Just like Scarlett Johansson in Lost in Translation, while my other half went off to do his Tokyo thing during a month-long stay earlier this year, I was left to wander the streets with a vague yet curious look on my face. What to do but to take myself to the Tokyo Metropolitan Art Museum.
The museum is one of a number of cultural institutions in Ueno Park, on the side furthest away from the train station. It’s an imposing, modern red-brick building, boxy by nature, so much so that its logo is a stylised red cube. You enter by going down the escalators to the lower ground floor. The floor guide shows layer upon layer of galleries, with four ‘Citizen’s Galleries’ hired out by art groups and schools to show members’ and students’ work. The main gallery shows special touring exhibitions and is spread over three floors.
While I was there I saw Neo-Impressionism, from Light to Color, an in-depth look at the progression of the impressionist style of painting (most recognisable in the works of Monet) towards a new and bolder style using more distinct and contrasting combinations of colour.
The large size of the galleries meant that the style’s development could be explored in detail, with multiple works from the same artist showing how they explored the new use of colour and how they experimented with different techniques and subjects. English audio guides were not available but the wall text introducing the theme of each room was in both Japanese and English.
The gallery was busy, with around two to three people at a time pausing to look at each painting. Given the size of the rooms, however, it never felt crowded. Galleries are usually quiet places, but this one was deathly silent – it took one chatty group of tourists only a few seconds to realise the etiquette as they entered, it was so starkly obvious.
The dim silence of the gallery seemed somewhat out of sync with the child-friendly magna doodles that were available at the entrance, clearly part of an education program and attempt to engage youngsters in art. The only other ‘engaging’ thing (for children) was a short video, playing on a TV out in the passageway between galleries. It showed smiley-faced cartoon blobs of paint happily settling themselves next to each other in selected works from the exhibition. I don’t know how much a child would have got out of it, but that 30 second video pretty much summarised the half-year I spent learning about colour theory in Art History, such is the genius of Japanese animation.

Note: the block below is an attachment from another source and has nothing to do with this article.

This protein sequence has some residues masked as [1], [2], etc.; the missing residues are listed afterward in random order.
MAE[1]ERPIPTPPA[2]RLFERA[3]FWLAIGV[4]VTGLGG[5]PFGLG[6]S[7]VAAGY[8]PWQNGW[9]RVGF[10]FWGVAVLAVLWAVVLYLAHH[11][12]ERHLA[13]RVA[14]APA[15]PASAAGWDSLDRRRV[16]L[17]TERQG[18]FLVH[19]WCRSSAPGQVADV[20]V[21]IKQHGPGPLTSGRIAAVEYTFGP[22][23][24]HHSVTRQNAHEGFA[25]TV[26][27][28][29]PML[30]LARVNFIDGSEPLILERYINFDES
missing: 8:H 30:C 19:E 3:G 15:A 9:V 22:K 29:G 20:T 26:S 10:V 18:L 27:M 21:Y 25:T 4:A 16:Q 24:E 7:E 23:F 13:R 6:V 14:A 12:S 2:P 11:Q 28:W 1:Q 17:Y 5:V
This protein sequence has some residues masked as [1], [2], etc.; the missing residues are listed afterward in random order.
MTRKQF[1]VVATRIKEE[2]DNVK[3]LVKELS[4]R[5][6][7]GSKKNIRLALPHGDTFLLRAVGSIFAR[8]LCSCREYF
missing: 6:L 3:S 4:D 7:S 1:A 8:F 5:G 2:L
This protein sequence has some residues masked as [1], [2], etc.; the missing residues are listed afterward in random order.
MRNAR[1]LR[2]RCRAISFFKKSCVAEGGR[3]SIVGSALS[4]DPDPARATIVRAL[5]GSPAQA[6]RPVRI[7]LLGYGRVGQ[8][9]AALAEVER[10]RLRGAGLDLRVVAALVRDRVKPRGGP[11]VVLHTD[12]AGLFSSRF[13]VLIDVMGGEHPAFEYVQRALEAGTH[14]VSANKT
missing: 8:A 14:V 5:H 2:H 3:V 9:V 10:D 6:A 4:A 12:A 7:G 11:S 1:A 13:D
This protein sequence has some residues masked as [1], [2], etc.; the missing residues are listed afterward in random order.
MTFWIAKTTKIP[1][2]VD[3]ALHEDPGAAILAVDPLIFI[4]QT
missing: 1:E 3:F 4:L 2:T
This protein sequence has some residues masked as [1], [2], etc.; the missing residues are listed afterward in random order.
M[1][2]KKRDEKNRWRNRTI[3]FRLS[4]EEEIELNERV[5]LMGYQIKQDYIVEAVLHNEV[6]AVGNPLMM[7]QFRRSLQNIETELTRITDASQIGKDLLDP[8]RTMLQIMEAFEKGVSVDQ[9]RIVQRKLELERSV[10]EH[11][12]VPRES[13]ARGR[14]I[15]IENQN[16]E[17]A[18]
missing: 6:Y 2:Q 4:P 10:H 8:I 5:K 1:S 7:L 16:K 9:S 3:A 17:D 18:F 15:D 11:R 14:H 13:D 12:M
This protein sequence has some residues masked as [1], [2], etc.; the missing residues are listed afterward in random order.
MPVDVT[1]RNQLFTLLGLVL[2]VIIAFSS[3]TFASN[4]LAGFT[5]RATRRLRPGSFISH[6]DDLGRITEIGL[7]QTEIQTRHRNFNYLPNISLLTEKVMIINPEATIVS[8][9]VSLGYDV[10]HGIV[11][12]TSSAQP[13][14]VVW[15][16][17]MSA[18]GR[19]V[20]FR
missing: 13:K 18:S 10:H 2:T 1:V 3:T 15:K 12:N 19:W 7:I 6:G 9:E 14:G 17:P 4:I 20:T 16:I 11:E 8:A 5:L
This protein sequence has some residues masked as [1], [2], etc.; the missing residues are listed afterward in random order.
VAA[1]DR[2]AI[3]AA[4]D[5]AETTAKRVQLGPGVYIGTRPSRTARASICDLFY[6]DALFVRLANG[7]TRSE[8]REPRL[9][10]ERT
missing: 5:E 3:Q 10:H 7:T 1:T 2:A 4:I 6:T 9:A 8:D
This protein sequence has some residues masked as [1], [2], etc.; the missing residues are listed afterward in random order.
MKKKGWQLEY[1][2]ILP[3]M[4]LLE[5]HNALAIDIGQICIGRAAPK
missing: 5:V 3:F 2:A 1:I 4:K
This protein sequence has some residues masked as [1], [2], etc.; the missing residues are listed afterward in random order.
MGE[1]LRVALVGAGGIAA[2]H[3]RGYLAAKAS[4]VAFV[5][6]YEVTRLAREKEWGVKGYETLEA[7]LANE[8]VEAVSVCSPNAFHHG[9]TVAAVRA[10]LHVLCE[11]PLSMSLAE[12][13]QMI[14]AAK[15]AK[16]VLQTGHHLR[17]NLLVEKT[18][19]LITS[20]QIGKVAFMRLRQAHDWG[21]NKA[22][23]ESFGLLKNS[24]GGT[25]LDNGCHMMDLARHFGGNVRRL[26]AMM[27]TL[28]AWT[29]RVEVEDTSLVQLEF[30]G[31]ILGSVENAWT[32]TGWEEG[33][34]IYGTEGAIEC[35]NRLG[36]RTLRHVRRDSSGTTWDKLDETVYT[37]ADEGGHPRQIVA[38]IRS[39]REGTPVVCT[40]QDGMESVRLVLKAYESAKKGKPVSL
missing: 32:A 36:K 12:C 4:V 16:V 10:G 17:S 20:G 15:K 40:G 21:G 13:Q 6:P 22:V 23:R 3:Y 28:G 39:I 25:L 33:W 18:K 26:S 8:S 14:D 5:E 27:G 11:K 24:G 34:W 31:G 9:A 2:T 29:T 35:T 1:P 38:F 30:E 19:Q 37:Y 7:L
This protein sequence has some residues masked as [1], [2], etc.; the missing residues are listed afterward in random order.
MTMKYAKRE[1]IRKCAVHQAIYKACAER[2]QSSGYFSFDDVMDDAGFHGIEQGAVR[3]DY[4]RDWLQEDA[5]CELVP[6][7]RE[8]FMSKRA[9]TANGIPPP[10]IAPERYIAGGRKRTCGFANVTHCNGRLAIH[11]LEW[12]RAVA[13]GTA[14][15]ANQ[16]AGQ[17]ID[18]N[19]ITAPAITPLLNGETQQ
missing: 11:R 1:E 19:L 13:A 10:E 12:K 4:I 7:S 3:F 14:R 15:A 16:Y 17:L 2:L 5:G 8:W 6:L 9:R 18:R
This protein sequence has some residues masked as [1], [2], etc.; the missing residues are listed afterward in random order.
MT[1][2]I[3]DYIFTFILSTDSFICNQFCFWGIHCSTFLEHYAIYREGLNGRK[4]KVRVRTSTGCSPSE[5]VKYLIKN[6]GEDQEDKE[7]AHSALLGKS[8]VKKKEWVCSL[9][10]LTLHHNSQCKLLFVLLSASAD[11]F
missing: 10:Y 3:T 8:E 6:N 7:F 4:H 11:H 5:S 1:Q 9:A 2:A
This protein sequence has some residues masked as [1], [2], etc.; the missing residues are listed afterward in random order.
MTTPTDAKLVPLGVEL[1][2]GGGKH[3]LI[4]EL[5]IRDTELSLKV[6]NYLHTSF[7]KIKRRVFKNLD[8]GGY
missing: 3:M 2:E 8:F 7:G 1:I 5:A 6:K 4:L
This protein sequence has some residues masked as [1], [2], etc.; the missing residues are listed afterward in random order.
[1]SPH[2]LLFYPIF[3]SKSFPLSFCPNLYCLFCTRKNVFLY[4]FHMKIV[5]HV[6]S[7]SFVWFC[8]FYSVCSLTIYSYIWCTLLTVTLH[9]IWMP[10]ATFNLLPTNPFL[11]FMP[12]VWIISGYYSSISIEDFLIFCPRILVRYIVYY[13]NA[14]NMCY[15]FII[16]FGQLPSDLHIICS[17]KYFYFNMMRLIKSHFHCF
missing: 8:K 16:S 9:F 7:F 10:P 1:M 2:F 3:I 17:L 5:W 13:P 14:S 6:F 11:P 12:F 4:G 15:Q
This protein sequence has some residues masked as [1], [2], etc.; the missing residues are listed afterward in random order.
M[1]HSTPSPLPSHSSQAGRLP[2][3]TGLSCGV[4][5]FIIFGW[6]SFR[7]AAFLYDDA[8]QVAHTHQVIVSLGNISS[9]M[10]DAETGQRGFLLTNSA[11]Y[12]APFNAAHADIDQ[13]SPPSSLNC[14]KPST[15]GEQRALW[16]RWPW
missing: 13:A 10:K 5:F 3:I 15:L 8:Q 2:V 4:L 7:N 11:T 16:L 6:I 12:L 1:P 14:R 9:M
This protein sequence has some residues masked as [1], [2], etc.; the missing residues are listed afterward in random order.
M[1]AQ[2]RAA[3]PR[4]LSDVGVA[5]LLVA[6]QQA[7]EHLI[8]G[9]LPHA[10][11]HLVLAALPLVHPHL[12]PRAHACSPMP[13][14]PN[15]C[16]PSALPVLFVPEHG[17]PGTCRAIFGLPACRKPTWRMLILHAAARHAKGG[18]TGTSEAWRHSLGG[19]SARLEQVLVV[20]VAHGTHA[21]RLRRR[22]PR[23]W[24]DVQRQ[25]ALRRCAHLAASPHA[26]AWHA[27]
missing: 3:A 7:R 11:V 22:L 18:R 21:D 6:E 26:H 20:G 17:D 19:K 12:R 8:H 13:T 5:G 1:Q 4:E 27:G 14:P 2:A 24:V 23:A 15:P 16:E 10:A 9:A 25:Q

Instead of visiting the museum’s coffee shop for the obligatory cup of tea and piece of cake after viewing the exhibition, I ventured outside into Ueno Park. I walked past the Starbucks, overrun with both tourists and locals, towards the Parkside Café. As I entered, a kind waitress showed me out again and explained the proper system for being seated: a sheet of paper on a stand where you fill out your name, number of people and preference for table location (inside/outside). A couple of rows of seats were provided for waiting, and as I was first in queue it wasn’t long before I was shown to a table.
As I sipped my Darjeeling tea and ate my large yet light-as-air slice of honey chiffon cake I couldn’t help but look out over the park and try to see in it neo-impressionist colours, especially with the cherry blossoms set to bloom at any moment. Red. White. Blue. Purple. Orange.
The Tokyo Metropolitan Art Museum is open from 9.30am to 5.30pm every day except the first and third Mondays of the month. ‘Neo-impressionism, from light to color’ is no longer showing but there is always something interesting on – check the website for more information. Entry fees vary.